My purpose when linking art and science is to create a paradigm between objectivity and subjectivity, transforming art in an objective reality and science in a subjective reality. That is very present in the heteronomy work of Ana Garcini, whose practice is not aimed at being scientifically objective and with statistical certainty, but inspired by human curiosity with a subjective reading of science, or social construction as Lewontin emphasized. Furthermore, this practice could be understood as similar to the scientific practices before 1800s, where truth to nature was associated with an artistic practice and philosophy, intended to idealize and connect the unreliable appearances of the given.
NDB: Artists drawing on science is something that is quite widespread these days and something I have dealt with a little in some of my own work. To what extent can artists really deal with scientific issues or adopt a scientific approach without merely borrowing superficial aesthetic details?
PF: I am aware of scientists who are able to admire the visual result of their scientific experiments as artistic. However, the scientist usually doesn’t consider himself as the creator of that result – there is an absence of the consciousness of authorship.
The fact that an artist engages with science can encourage an innovative aesthetic expression of what simply started as a scientific analysis.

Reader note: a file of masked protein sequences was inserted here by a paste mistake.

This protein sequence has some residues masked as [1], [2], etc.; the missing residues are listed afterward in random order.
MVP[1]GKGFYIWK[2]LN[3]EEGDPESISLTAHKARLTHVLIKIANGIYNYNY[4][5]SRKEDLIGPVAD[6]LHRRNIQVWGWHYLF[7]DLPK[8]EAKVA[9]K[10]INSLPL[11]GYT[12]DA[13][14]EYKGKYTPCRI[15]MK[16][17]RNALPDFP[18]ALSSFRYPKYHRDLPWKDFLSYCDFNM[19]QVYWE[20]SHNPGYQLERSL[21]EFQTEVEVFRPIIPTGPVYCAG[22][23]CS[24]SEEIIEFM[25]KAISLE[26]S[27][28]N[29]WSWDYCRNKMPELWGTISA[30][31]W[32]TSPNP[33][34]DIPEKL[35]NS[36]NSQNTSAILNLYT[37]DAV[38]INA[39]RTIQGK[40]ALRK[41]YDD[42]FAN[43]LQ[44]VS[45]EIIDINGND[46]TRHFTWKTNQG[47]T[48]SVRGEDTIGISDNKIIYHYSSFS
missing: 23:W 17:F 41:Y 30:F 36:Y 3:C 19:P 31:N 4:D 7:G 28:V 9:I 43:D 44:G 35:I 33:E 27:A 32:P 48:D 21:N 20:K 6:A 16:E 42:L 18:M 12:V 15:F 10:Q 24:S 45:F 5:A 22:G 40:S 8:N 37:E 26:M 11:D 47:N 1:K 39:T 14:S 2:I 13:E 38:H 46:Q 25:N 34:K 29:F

In my point of view, an artwork inspired by science is not superficial when it raises questions, when it is used as a tool to comment on society and its system of rules; the development of new technologies; the conquests of science and how that affects us in our daily lives.
Furthermore, there are similar procedures in the practice of art and science. Both involve investigation, development of ideas, theories and hypotheses with the intention of studying materials, people, culture, history, religion, etc. History proves that the two disciplines cannot exist without each other. Leonardo da Vinci (whose works were usually informed by scientific investigation) and Georges Seurat (who studied the physics of colours, allowing him to develop a technique called Pointillism) are just some examples of how artistic and scientific investigation can be interestingly bound together.
Niall de Buitléar is an artist.